When I went to Haiti in 2012, I was for some reason upgraded to first class for the duration of the trip. It was my first time flying first class, and it was an interesting experience.
The first class lounge in Portland didn't really want to let my group in - we were missionaries bound for the mountains in Haiti; our backpacks and casual clothes didn't quite fit in with the executives watching basketball in the lounge.
In the end, they still serviced us, and we had a fantastic flight to the island nation. Steak for lunch, a warm town to wash up before dinner, free wine.
It was a blast.
On the way home, we were kicked out of the first class lounge in Florida - they took even more offense to our choice in apparel than Portland, so we spent the better part of the day in Chili's instead. It was a minor slight, but it stuck with me and I've had a bit of a jaded view of first class since then.
Whenever I travel for conferences, I look into upgrade fees. I liked getting on the plane early and ensuring my carry-on had a space. I liked the real size meal they serve in the first class cabin. I like the seats that actually recline.
But I'm not going to pay $300-1000 more for a 4-5 hour flight just to experience those perks. It's not worth it.
Another perk I've noticed on recent flights is the somewhat private lavatory at the front of the plane. On many flights, those of us in the main cabin are instructed to use the toilets in the back of the plane instead. I can respect that. I mean, the first class flyers don't want to put up with the normal people in their waiting area, why put up with us in their bathroom?
On my flight this weekend to Texas, though, things were a bit different.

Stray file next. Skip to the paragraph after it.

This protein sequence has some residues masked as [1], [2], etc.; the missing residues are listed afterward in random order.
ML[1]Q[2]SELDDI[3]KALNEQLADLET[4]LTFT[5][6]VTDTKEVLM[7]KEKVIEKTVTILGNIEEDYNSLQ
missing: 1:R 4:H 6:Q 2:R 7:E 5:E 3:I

I was in the row immediately behind the first class bulkhead (meaning there were 4 rows between me and the front lavatory - 30 rows between me and the back lavatories). The flight attendants never said we had to stick with one section of the plane or the other, and when one passenger monopolized the first class lavatory for an hour, the rest of their higher-class colleagues made their way to the ones at the back of the plane.
After the beverage service, I excused myself to do the same. Unfortunately, the flight attendants were still in the middle of service in the back of the plane, so I couldn't pass. I went towards first class, and a lady actually told me off.
By "told me off" I mean physically blocked the aisle and yelled. At me for being "in the wrong class." At the flight attendants for "letting one of them use our lavatory."
It was ridiculous. Everybody poops. Does it really matter which bathroom they use to do it?
I went back to "my class" and waited another 30 minutes for the flight attendants to finish their service so I could pass. Then, the head flight attendant went on the PA and ... apologized to the first class passengers for letting the coach passengers use their lavatory. Then she instructed us to remain only in our ticketed cabin, and promptly drew the blinds between the bulkheads.
I realize I didn't pay what she paid to sit in the deluxe cabin. But we were seated maybe 5 feet apart, breathed the same air, were serviced from the same beverage cart, and (apparently) both had to exercise the facilities before we landed. Did her higher-price ticket really earn her the right to this kind of special treatment?
Suppose a man comes into your meeting wearing a gold ring and fine clothes, and a poor man in filthy old clothes also comes in. If you show special attention to the man wearing fine clothes and say, “Here’s a good seat for you,” but say to the poor man, “You stand there” or “Sit on the floor by my feet,” have you not discriminated among yourselves and become judges with evil thoughts?
I can't answer whether or not she deserved special treatment, or whether or not I deserved to be yelled at for what I did. I do know there's absolutely nothing special about first class aside from the legroom and the added hit on the credit card.
I can only hope that, if ever placed in the position the flight attendants were in, I won't become a judge with evil thoughts.